By Catarina Demony and Victoria Waldersee
LISBON (Reuters) – Portugal’s parliament was expected on Thursday to extend a national lockdown imposed to combat the coronavirus for a further 15 days, while providing a chance to some businesses to reopen if the spread of the disease slows further.
Initially declared by President Marcelo Rebelo de Sousa on March 18, the state of emergency restricted movement of people, and led thousands of businesses to suspend their activities, especially in the restaurant and hotel sector.
The new presidential decree before parliament would allow for a gradual reopening of some services and companies, but does not specify which ones or when, and says this will hinge on data continuing to show a slowdown in the spread of the coronavirus.
“The Portuguese have been the big heroes during the state of emergency period,” Interior Minister Eduardo Cabrita told parliament before the vote, due later on Thursday, on what would be the third extension of the lockdown.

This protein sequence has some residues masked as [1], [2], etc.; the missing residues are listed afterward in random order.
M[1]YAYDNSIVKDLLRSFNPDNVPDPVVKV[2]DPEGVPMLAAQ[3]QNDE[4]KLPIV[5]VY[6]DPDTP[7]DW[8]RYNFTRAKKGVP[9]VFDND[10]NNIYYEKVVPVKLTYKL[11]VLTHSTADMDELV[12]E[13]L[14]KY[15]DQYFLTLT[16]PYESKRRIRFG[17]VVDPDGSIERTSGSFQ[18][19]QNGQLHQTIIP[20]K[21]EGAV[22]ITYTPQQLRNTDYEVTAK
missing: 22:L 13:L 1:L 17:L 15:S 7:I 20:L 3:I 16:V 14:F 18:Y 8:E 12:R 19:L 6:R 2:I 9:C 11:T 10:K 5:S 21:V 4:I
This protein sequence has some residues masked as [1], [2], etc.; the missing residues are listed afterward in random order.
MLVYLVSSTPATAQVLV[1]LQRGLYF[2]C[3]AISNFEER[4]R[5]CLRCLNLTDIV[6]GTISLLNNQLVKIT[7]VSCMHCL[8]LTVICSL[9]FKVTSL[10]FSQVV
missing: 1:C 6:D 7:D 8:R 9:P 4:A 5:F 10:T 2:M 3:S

The number of confirmed coronavirus cases in Portugal has risen to 18,841 with 629 deaths, far fewer than in neighbouring Spain, where more than 19,000 have died.
Prime Minister Antonio Costa said on Wednesday it was not yet time to “gradually and progressively” reopen the economy.
The municipality of Portimao in southern Portugal and the Madeira Islands said they would distribute 250,000 masks to their populations from next week, after health authorities reported on Monday they were considering making the use of masks obligatory in closed public spaces.
Health Secretary Antonio Sales said on Wednesday Portugal’s coronavirus curve had flattened due to the “excellent behaviour and civic-mindedness of the Portuguese people” who obeyed the lockdown rules imposed by the government.
The coronavirus outbreak has already hit various sectors of Portugal’s tourism-dependent, export-oriented economy.
Around 80% of Portuguese companies either still operating or temporarily shuttered by the coronavirus outbreak have reported a sharp drop in revenues, at times exceeding 75%.
The International Monetary Fund said on Tuesday it expected Portugal’s economy to contract by 8% this year, way above the central bank’s prediction last month of a drop between 3.7% and 5.7%.
Ratings agency Moody’s downgraded its outlook for Portugal’s banking system to ‘negative’ from ‘stable’ on Thursday, expecting banks’ asset quality and profitability to deteriorate over the next 12-18 months due to the coronavirus pandemic.
(Reporting by Catarina Demony and Victoria Waldersee, Editing by Gareth Jones)